The Boy and the Sea Dragon
From which we came
Which is in all Cingala blood
Lost at Sea
The naked, brown skinned boy was up in the crow’s nest above the main royal sail. He wore a pair of goggles, made of glass and brown leather, above his forehead. A steady wind came from starboard and stern as it had been for days. It blew his shoulder length, straight, sun bleached sandy blond hair that was not held in place by the goggle’s strap about.
The crow’s nest sides went up to his chest. He stood facing the bow.
He enjoyed being up there. He felt like he was on top of the world. He pretended to be a king looking over his realm from high above. He saw more of the world up here than on the deck.
He looked down to the deck. Men were working about the deck. They looked like insects crawling on the ground.
He looked around. The ship was under full sail. They were on the same course they had been on since leaving Cinga Archipelago. He looked past the ship. The ocean extended to the horizon.
He walked around the crow’s nest. He looked past the ship. The ocean extended to the horizon everywhere he looked. No land was in sight. He came to face the stern. The sails blocked part of his view. Beyond the mizzen royal sail, he could see the ship’s wake spreading behind it.
He came back to face the bow. The sun warmed him. He looked at the sky. Grey clouds seemed to be increasing. Further ahead, the sky appeared to be solid medium grey. A black line appeared on the horizon. It suddenly lit up at various points along its length. He watched the line get bigger and slightly lighter. The sky turned grey as it became overcast. The line became a wall of clouds – dark and ominous. They lit up on occasion.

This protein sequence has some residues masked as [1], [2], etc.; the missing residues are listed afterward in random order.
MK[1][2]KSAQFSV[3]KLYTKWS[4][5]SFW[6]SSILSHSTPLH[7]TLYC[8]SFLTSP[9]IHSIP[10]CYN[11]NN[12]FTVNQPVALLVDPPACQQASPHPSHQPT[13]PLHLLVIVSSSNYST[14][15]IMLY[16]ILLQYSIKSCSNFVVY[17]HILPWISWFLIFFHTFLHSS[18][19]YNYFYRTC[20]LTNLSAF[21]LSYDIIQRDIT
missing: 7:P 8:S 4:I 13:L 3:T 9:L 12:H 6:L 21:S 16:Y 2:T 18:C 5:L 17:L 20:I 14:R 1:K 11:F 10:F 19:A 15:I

He looked down. The men were going about their chores. They seemed oblivious of what was coming toward them. He cupped his hands around his mouth. He screamed as loud as he could, “Lingesa!”
Everybody looked up at him. He was pointing toward the bow. They looked in that direction. They saw the storm.
The sea dragon flew through the air. He was on the other side of the storm. He flew toward it. He came close to it. The air was developing almost too much turbulence to fly. He looked to find a way around it. The storm reached the horizon in all directions in front of him. He looked up. The storm’s top was rather high. The turbulence was too rough to climb. He looked down. The water was too rough to float. The wind churned the water into huge waves. The waves could swamp him. They could toss him about. He saw no other way around it. The only course of action was to go underwater.
He saw the lightning flashing. By the time he made his decision, the sun had disappeared. The sky was dark grey. Rain pelted him hard.